Get out and find that live music before it’s gone. These acts and these events need support to keep going. They work a damned sight harder than many of the acts (I say many, not all) who try to make a quick win on TV talent shows, and they choose the difficult route of playing in front of three drunk men and a pool table, a dog if they’re lucky, and working their way up as they slowly get better and their talent is recognised.

Middlefest* is this Sunday, July 24, at Misty Blue Farm, near Spennymoor. Tickets.
*Other festivals are available.

Gazza’s woes

As former North East football star Paul Gascoigne hits the headlines for all the wrong reasons PAUL WHITE argues that we need less shame and more compassion on mental health

I rarely take note of celebrity gossip these days, but I was saddened by the latest chapter in the Paul Gascoigne saga that unfolded this week.

Gazza is a sporting icon, fallen from grace. A tragic comic, some might say. Others, who only remember the antics, might argue the accuracy of the word “grace”, but not those of us who prefer to remember his skill.

Despite historic bitterness and rivalry between fans of our region’s top flight and Championship football clubs, there are some characters who transcend that and are loved and admired for their sporting skill and achievements, regardless of what team you support.

As a Sunderland season ticket holder, I have no qualms about putting Gazza at the top of that list, alongside Sir Bobby Robson.

Gazza is such a character that it is difficult not to be on his side through all the troubles he has experienced and it was heartening to see the positive side of social media, as people flocked to wish him well after this week’s tabloid tale.

But let’s examine that tabloid tale for a moment.

It’s fair to say that when Celebrity X walks out of a club on the arm of Celebrity Y, in front of a group of paparazzi, or Couple Z (list) are snapped on the beach, it’s planned to get the attention of the media. These things rarely happen by accident. Yes, Gazza and celebrity pals, even the non-celebrity friends, played that game in the day.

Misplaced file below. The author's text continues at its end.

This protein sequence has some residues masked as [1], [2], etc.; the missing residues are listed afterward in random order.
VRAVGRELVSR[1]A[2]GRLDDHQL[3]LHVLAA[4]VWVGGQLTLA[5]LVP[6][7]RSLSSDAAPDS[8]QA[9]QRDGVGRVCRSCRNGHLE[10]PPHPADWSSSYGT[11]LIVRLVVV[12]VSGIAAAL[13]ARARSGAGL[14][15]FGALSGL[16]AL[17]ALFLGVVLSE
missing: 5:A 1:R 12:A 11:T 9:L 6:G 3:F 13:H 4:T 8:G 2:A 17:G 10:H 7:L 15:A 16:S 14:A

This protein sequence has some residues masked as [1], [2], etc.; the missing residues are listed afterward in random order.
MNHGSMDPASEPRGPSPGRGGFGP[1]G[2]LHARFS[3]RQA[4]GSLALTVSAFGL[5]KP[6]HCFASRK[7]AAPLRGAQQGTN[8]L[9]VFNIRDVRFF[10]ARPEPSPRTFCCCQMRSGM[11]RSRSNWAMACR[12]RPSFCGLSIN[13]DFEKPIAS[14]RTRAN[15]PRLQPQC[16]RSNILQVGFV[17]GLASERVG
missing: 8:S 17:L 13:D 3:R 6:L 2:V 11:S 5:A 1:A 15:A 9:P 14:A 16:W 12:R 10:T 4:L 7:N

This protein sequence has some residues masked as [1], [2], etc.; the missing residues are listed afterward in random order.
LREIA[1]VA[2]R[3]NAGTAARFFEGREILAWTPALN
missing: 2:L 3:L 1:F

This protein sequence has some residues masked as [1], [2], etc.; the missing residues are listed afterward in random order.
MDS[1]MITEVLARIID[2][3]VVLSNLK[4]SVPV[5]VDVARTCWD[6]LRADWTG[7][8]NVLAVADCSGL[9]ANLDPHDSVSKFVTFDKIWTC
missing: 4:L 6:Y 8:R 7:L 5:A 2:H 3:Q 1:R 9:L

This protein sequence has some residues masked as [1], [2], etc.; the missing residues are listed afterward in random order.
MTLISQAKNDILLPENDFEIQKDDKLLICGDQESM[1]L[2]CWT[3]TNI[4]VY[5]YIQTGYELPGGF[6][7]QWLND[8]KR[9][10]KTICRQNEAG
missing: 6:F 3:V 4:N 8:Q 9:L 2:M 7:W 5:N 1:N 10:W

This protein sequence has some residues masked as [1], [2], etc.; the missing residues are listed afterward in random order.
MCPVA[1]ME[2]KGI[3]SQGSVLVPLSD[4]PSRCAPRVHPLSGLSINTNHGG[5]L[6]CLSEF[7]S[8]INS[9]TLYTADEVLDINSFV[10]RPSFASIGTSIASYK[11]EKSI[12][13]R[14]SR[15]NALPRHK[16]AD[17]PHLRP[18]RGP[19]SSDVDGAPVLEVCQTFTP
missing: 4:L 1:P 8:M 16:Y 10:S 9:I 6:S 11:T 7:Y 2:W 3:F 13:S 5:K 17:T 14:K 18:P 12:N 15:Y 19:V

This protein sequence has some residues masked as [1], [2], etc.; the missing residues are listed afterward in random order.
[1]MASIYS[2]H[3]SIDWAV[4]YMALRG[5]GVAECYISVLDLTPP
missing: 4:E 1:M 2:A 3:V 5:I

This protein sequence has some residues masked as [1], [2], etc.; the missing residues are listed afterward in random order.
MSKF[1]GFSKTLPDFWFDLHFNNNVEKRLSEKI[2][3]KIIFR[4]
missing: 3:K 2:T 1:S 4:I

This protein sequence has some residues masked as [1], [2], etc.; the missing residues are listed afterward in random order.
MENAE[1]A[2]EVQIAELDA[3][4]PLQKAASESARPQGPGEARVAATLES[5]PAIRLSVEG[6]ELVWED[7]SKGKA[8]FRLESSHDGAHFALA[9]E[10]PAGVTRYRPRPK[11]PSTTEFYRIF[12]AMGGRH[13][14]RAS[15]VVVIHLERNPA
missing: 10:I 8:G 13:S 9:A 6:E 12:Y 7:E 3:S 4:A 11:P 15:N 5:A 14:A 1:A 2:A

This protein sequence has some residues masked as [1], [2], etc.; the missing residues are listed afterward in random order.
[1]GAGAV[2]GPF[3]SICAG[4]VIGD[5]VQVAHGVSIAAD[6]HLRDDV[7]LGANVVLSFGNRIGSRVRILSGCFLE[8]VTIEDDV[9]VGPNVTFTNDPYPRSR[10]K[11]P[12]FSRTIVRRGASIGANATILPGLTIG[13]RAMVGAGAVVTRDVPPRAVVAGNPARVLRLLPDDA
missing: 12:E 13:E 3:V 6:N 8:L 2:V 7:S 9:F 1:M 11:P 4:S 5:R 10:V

When a celeb is snapped in a place that you wouldn’t normally expect to find a tabloid photographer, have a think. Does the celeb come out of this well? Yes? Someone on their “team” probably tipped off the photographer. Does the celeb look a state and come out of it badly? Yes? Someone else did.

It’s fair to say that Gazza was stitched up on this occasion. If not by a professional photographer, then by a “citizen snapper” with a smartphone and an eye for a quick buck at someone else’s expense.

Yes, we can all see how heartbreakingly tragic a situation his life has become over the years. Yes, he undoubtedly went out in a dressing gown (sadly, so many people do these days) and I don’t see any point in disputing that it may have been a trip for booze and fags. I don’t even dispute the fact that it is of public interest that someone who is so loved by the British public has fallen so far.

What needs to be considered is the staging of such “shame” pictures that can do nothing but add to the troubles of Gazza.

Mental health and alcohol issues should be treated far more sensitively in the modern age. Gazza has talked about his problems in the past. Let those words be the lesson learned from the fall of a great footballer and entertainer, not these pics of “sick Gazza” in the street in a dressing gown. Sadly, there are too many people out there ready to leap on such imagery and mock someone when they are down and out.

It’s time to treat mental health more compassionately and not as a sideshow.

gazza